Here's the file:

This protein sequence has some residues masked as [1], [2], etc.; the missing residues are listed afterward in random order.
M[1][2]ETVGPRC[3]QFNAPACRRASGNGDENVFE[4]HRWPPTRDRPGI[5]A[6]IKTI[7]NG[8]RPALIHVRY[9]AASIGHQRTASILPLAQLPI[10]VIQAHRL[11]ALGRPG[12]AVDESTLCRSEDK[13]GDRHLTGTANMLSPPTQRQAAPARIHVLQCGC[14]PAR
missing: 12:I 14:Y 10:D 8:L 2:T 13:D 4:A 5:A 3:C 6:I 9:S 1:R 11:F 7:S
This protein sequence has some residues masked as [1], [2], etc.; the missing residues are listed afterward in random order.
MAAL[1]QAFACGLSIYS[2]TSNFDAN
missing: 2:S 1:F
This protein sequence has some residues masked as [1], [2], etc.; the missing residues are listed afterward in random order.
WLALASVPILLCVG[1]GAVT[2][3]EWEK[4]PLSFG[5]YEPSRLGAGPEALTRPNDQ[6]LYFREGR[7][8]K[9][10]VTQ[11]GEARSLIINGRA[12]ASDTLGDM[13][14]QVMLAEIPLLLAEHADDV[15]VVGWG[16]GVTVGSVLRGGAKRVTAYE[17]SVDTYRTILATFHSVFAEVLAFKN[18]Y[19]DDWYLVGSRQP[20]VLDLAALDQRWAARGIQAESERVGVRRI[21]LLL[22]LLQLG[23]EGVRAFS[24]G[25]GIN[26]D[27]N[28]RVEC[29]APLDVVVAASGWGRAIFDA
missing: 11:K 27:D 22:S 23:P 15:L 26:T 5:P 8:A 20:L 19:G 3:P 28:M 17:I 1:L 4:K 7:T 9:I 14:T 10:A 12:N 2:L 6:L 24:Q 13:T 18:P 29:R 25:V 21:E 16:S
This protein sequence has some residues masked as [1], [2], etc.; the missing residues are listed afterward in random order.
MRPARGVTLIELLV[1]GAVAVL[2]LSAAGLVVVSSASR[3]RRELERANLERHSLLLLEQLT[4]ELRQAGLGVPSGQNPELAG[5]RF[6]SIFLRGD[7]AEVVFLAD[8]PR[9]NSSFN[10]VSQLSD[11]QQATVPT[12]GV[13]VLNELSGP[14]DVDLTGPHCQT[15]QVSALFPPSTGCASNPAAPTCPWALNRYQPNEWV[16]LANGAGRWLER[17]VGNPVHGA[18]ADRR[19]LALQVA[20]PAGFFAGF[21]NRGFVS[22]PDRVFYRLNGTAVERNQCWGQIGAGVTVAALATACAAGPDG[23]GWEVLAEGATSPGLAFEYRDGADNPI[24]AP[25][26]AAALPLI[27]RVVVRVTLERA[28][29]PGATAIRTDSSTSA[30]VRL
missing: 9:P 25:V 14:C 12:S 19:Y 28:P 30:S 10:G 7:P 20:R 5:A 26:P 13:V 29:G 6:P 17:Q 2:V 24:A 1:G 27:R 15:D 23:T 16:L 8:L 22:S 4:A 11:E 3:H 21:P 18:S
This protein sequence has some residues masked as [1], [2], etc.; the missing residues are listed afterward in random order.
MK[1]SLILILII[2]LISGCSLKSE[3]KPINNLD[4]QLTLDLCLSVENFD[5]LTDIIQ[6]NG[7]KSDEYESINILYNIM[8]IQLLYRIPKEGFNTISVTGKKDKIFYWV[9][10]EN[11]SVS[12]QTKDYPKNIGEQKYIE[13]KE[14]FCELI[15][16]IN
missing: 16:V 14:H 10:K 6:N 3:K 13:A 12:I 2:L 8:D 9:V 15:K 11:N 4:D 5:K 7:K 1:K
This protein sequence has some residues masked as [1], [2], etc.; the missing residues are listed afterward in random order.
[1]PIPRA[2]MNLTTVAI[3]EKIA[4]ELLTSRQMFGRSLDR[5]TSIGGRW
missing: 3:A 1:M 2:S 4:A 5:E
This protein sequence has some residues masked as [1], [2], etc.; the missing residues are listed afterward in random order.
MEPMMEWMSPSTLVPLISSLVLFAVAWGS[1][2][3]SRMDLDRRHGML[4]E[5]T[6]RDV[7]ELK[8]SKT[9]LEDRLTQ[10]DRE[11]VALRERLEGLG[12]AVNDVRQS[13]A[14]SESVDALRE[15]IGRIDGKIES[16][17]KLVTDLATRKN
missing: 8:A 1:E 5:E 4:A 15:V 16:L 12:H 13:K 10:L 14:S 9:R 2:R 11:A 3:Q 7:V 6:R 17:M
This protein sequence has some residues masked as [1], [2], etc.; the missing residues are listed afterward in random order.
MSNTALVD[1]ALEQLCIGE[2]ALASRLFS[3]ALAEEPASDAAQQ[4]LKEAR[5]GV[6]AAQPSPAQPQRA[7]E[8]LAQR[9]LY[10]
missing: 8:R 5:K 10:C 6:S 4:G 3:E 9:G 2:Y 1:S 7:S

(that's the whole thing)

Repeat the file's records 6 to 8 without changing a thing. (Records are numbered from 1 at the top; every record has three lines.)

This protein sequence has some residues masked as [1], [2], etc.; the missing residues are listed afterward in random order.
[1]PIPRA[2]MNLTTVAI[3]EKIA[4]ELLTSRQMFGRSLDR[5]TSIGGRW
missing: 3:A 1:M 2:S 4:A 5:E
This protein sequence has some residues masked as [1], [2], etc.; the missing residues are listed afterward in random order.
MEPMMEWMSPSTLVPLISSLVLFAVAWGS[1][2][3]SRMDLDRRHGML[4]E[5]T[6]RDV[7]ELK[8]SKT[9]LEDRLTQ[10]DRE[11]VALRERLEGLG[12]AVNDVRQS[13]A[14]SESVDALRE[15]IGRIDGKIES[16][17]KLVTDLATRKN
missing: 8:A 1:E 5:E 4:A 15:V 16:L 12:H 13:K 10:L 14:S 9:R 2:R 11:A 3:Q 7:V 6:R 17:M
This protein sequence has some residues masked as [1], [2], etc.; the missing residues are listed afterward in random order.
MSNTALVD[1]ALEQLCIGE[2]ALASRLFS[3]ALAEEPASDAAQQ[4]LKEAR[5]GV[6]AAQPSPAQPQRA[7]E[8]LAQR[9]LY[10]
missing: 8:R 5:K 10:C 6:S 4:G 3:E 9:G 2:Y 1:S 7:S